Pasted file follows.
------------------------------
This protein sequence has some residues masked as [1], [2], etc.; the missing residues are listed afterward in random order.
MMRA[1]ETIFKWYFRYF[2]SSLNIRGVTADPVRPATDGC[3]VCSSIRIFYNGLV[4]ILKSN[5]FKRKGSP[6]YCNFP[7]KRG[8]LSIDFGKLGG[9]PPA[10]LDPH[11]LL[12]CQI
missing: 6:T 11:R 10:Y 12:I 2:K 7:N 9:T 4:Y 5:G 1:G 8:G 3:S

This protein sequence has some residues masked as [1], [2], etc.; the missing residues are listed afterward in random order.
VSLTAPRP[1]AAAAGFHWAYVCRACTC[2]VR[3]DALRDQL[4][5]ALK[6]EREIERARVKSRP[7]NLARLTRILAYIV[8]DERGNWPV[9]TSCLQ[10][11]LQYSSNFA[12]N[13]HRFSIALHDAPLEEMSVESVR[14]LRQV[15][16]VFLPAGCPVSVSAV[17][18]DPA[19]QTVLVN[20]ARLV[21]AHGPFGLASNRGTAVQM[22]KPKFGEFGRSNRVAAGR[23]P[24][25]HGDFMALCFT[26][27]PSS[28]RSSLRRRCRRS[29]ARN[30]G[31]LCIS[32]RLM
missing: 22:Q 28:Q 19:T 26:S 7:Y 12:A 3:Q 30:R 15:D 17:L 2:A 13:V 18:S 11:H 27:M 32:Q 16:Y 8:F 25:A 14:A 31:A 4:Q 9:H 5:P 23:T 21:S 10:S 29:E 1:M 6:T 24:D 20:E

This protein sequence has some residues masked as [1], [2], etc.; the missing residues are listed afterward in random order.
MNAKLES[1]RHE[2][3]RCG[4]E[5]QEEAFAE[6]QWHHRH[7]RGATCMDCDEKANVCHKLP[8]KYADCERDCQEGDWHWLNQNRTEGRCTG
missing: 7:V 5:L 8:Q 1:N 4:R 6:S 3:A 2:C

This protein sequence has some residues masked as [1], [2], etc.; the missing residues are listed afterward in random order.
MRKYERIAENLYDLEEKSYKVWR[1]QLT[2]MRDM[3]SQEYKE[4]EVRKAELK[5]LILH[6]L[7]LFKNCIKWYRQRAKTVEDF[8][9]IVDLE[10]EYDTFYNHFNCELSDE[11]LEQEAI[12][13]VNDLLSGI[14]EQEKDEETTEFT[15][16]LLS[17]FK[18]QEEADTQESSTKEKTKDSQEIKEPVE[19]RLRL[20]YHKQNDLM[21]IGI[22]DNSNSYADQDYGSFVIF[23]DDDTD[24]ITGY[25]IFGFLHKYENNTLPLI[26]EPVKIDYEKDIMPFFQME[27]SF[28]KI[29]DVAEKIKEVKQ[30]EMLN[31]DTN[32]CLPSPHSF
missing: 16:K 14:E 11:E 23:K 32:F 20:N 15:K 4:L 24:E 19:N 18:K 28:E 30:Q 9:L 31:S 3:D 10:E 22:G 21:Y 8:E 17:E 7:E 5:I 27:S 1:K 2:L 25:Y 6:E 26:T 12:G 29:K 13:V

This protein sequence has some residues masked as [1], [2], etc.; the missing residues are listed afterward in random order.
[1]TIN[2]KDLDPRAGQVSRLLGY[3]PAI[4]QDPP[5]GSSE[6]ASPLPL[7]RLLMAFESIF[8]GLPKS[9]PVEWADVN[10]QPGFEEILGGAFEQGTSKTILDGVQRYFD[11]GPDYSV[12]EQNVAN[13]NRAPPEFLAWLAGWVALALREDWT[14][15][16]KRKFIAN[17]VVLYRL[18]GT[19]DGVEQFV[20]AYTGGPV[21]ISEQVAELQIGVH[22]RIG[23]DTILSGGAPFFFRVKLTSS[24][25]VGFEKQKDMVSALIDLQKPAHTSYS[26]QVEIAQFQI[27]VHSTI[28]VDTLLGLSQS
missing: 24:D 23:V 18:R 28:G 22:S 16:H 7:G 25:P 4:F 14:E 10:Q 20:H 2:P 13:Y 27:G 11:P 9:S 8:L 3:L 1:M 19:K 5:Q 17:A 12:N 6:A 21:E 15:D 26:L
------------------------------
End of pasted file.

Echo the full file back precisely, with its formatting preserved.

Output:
This protein sequence has some residues masked as [1], [2], etc.; the missing residues are listed afterward in random order.
MMRA[1]ETIFKWYFRYF[2]SSLNIRGVTADPVRPATDGC[3]VCSSIRIFYNGLV[4]ILKSN[5]FKRKGSP[6]YCNFP[7]KRG[8]LSIDFGKLGG[9]PPA[10]LDPH[11]LL[12]CQI
missing: 6:T 11:R 10:Y 12:I 2:K 7:N 9:T 4:Y 5:G 1:G 8:G 3:S

This protein sequence has some residues masked as [1], [2], etc.; the missing residues are listed afterward in random order.
VSLTAPRP[1]AAAAGFHWAYVCRACTC[2]VR[3]DALRDQL[4][5]ALK[6]EREIERARVKSRP[7]NLARLTRILAYIV[8]DERGNWPV[9]TSCLQ[10][11]LQYSSNFA[12]N[13]HRFSIALHDAPLEEMSVESVR[14]LRQV[15][16]VFLPAGCPVSVSAV[17][18]DPA[19]QTVLVN[20]ARLV[21]AHGPFGLASNRGTAVQM[22]KPKFGEFGRSNRVAAGR[23]P[24][25]HGDFMALCFT[26][27]PSS[28]RSSLRRRCRRS[29]ARN[30]G[31]LCIS[32]RLM
missing: 22:Q 28:Q 19:T 26:S 7:Y 12:A 3:Q 30:R 15:D 17:L 2:A 13:V 18:S 11:H 27:M 32:Q 16:Y 8:F 25:A 14:A 31:A 4:Q 9:H 5:P 23:T 21:S 10:S 29:E 1:M 6:T 24:D 20:E

This protein sequence has some residues masked as [1], [2], etc.; the missing residues are listed afterward in random order.
MNAKLES[1]RHE[2][3]RCG[4]E[5]QEEAFAE[6]QWHHRH[7]RGATCMDCDEKANVCHKLP[8]KYADCERDCQEGDWHWLNQNRTEGRCTG
missing: 7:V 5:L 8:Q 1:N 4:R 6:S 3:A 2:C

This protein sequence has some residues masked as [1], [2], etc.; the missing residues are listed afterward in random order.
MRKYERIAENLYDLEEKSYKVWR[1]QLT[2]MRDM[3]SQEYKE[4]EVRKAELK[5]LILH[6]L[7]LFKNCIKWYRQRAKTVEDF[8][9]IVDLE[10]EYDTFYNHFNCELSDE[11]LEQEAI[12][13]VNDLLSGI[14]EQEKDEETTEFT[15][16]LLS[17]FK[18]QEEADTQESSTKEKTKDSQEIKEPVE[19]RLRL[20]YHKQNDLM[21]IGI[22]DNSNSYADQDYGSFVIF[23]DDDTD[24]ITGY[25]IFGFLHKYENNTLPLI[26]EPVKIDYEKDIMPFFQME[27]SF[28]KI[29]DVAEKIKEVKQ[30]EMLN[31]DTN[32]CLPSPHSF
missing: 16:K 14:E 11:E 23:K 32:F 20:N 15:K 4:L 24:E 19:N 18:K 28:E 30:Q 9:L 31:S 3:D 10:E 22:G 21:Y 8:E 17:E 7:E 5:I 27:S 1:K 2:L 25:Y 6:E 26:T 12:G 29:K 13:V

This protein sequence has some residues masked as [1], [2], etc.; the missing residues are listed afterward in random order.
[1]TIN[2]KDLDPRAGQVSRLLGY[3]PAI[4]QDPP[5]GSSE[6]ASPLPL[7]RLLMAFESIF[8]GLPKS[9]PVEWADVN[10]QPGFEEILGGAFEQGTSKTILDGVQRYFD[11]GPDYSV[12]EQNVAN[13]NRAPPEFLAWLAGWVALALREDWT[14][15][16]KRKFIAN[17]VVLYRL[18]GT[19]DGVEQFV[20]AYTGGPV[21]ISEQVAELQIGVH[22]RIG[23]DTILSGGAPFFFRVKLTSS[24][25]VGFEKQKDMVSALIDLQKPAHTSYS[26]QVEIAQFQI[27]VHSTI[28]VDTLLGLSQS
missing: 24:D 23:V 18:R 28:G 22:S 16:H 7:G 25:P 4:F 14:E 10:Q 20:H 2:P 13:Y 27:G 11:P 9:S 8:L 3:L 1:M 19:K 5:Q 17:A 12:N 6:A 21:E 15:D 26:L